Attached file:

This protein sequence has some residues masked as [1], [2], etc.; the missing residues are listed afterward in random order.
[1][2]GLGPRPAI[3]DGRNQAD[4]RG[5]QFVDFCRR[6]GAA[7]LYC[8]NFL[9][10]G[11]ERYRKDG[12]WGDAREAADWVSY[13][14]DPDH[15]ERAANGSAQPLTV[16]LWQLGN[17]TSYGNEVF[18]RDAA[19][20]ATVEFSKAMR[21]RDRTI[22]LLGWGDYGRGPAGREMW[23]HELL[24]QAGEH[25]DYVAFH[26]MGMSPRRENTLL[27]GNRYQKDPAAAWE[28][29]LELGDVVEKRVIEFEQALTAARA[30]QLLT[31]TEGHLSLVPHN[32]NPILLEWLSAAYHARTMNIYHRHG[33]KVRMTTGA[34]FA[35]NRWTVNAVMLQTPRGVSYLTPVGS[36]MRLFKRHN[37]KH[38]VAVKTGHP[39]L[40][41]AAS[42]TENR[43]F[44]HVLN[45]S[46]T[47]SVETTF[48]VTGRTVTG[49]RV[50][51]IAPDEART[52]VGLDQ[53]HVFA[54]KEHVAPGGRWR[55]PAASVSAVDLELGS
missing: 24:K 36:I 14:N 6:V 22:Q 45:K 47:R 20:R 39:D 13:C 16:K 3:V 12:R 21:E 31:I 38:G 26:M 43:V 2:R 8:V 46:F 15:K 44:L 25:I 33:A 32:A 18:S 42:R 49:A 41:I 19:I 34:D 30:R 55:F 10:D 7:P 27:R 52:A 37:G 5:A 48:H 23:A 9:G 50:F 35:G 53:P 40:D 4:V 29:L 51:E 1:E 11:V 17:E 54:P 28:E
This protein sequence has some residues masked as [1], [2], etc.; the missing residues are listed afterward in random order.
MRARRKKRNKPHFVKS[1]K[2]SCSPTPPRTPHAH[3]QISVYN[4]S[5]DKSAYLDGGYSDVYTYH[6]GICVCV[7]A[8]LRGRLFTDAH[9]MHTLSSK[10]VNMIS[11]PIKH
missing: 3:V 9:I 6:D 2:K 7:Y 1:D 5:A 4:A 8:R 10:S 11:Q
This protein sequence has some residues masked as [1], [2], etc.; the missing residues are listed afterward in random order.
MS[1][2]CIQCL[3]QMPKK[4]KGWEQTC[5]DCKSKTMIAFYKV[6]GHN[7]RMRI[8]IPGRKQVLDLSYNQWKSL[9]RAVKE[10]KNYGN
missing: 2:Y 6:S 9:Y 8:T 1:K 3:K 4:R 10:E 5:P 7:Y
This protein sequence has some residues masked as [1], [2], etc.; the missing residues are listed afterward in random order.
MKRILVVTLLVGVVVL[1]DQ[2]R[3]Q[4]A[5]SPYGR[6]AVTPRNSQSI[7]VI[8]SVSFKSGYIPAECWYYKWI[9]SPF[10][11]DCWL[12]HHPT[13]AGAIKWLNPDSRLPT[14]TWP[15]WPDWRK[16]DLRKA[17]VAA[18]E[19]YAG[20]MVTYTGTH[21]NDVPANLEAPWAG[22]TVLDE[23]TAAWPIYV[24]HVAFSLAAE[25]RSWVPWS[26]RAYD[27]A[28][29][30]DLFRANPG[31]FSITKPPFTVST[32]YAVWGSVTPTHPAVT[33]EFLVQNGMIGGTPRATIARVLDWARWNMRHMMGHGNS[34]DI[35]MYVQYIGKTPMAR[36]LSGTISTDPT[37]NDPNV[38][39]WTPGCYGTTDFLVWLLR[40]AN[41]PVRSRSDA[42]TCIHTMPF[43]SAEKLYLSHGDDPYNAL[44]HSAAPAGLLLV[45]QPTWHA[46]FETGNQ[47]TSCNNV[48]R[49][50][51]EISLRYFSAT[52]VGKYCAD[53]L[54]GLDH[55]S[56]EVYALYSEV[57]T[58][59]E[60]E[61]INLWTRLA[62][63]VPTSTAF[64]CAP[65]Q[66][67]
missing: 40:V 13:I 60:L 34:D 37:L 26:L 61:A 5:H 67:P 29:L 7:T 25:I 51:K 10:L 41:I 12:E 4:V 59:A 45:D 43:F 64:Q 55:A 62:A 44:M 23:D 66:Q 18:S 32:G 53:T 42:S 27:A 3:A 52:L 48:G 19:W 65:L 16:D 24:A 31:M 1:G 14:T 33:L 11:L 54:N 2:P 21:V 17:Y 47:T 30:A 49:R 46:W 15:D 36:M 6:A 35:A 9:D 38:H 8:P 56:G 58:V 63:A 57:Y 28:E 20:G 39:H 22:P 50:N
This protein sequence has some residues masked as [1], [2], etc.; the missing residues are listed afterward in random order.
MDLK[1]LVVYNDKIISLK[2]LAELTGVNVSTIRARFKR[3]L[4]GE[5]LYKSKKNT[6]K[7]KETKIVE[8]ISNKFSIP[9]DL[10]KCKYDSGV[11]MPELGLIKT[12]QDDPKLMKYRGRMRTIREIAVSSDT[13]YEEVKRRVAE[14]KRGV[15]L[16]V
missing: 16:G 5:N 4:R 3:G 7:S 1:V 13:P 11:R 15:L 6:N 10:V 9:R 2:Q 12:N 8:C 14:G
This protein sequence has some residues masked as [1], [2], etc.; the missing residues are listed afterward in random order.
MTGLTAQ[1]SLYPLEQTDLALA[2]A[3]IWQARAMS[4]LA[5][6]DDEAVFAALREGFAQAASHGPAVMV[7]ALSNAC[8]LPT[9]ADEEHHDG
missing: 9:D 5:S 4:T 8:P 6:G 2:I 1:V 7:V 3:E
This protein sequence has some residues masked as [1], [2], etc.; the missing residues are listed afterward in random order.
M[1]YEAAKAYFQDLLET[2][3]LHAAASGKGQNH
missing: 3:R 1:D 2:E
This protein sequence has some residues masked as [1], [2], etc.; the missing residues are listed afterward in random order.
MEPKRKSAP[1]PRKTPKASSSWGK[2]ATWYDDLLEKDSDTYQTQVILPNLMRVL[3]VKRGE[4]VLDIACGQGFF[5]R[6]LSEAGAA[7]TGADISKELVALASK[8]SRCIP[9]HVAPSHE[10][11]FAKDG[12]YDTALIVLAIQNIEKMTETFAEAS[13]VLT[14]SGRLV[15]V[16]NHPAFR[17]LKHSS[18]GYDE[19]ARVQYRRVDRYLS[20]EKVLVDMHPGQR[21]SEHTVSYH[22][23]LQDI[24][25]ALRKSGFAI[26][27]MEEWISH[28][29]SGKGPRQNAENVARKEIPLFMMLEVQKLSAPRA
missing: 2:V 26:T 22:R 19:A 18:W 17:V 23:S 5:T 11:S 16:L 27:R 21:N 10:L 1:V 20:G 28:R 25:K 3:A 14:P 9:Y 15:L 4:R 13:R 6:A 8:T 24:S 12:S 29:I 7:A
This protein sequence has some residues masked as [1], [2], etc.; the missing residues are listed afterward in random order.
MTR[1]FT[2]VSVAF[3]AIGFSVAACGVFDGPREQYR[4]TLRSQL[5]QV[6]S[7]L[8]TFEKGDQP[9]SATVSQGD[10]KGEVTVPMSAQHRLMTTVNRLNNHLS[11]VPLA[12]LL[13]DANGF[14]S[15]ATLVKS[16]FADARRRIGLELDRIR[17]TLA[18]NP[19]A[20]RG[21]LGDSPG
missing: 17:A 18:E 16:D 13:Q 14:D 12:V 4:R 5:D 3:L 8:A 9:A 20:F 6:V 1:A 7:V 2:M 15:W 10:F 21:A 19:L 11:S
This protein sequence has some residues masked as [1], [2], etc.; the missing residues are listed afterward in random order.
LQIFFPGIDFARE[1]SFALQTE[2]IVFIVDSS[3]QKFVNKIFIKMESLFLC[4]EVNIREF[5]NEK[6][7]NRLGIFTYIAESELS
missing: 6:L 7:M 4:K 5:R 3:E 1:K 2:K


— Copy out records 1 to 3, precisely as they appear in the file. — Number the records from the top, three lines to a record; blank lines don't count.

This protein sequence has some residues masked as [1], [2], etc.; the missing residues are listed afterward in random order.
[1][2]GLGPRPAI[3]DGRNQAD[4]RG[5]QFVDFCRR[6]GAA[7]LYC[8]NFL[9][10]G[11]ERYRKDG[12]WGDAREAADWVSY[13][14]DPDH[15]ERAANGSAQPLTV[16]LWQLGN[17]TSYGNEVF[18]RDAA[19][20]ATVEFSKAMR[21]RDRTI[22]LLGWGDYGRGPAGREMW[23]HELL[24]QAGEH[25]DYVAFH[26]MGMSPRRENTLL[27]GNRYQKDPAAAWE[28][29]LELGDVVEKRVIEFEQALTAARA[30]QLLT[31]TEGHLSLVPHN[32]NPILLEWLSAAYHARTMNIYHRHG[33]KVRMTTGA[34]FA[35]NRWTVNAVMLQTPRGVSYLTPVGS[36]MRLFKRHN[37]KH[38]VAVKTGHP[39]L[40][41]AAS[42]TENR[43]F[44]HVLN[45]S[46]T[47]SVETTF[48]VTGRTVTG[49]RV[50][51]IAPDEART[52]VGLDQ[53]HVFA[54]KEHVAPGGRWR[55]PAASVSAVDLELGS
missing: 24:K 36:I 14:N 6:V 22:Q 45:K 47:R 20:R 39:D 13:C 16:K 3:V 12:R 21:E 31:I 38:G 26:M 43:V 2:R 8:V 46:F 15:K 44:L 25:I 33:A 32:A 18:S 42:R 49:A 41:I 19:I 34:D 30:R 55:F 10:D 7:P 27:R 52:A 37:G 5:A 48:H 23:A 9:G 50:F 35:G 53:P 40:D 4:V 29:L 51:E 1:E 11:V 17:E 54:P 28:E
This protein sequence has some residues masked as [1], [2], etc.; the missing residues are listed afterward in random order.
MRARRKKRNKPHFVKS[1]K[2]SCSPTPPRTPHAH[3]QISVYN[4]S[5]DKSAYLDGGYSDVYTYH[6]GICVCV[7]A[8]LRGRLFTDAH[9]MHTLSSK[10]VNMIS[11]PIKH
missing: 3:V 9:I 6:D 2:K 7:Y 1:D 5:A 4:A 8:R 10:S 11:Q
This protein sequence has some residues masked as [1], [2], etc.; the missing residues are listed afterward in random order.
MS[1][2]CIQCL[3]QMPKK[4]KGWEQTC[5]DCKSKTMIAFYKV[6]GHN[7]RMRI[8]IPGRKQVLDLSYNQWKSL[9]RAVKE[10]KNYGN
missing: 2:Y 6:S 9:Y 8:T 1:K 3:K 4:R 10:E 5:P 7:Y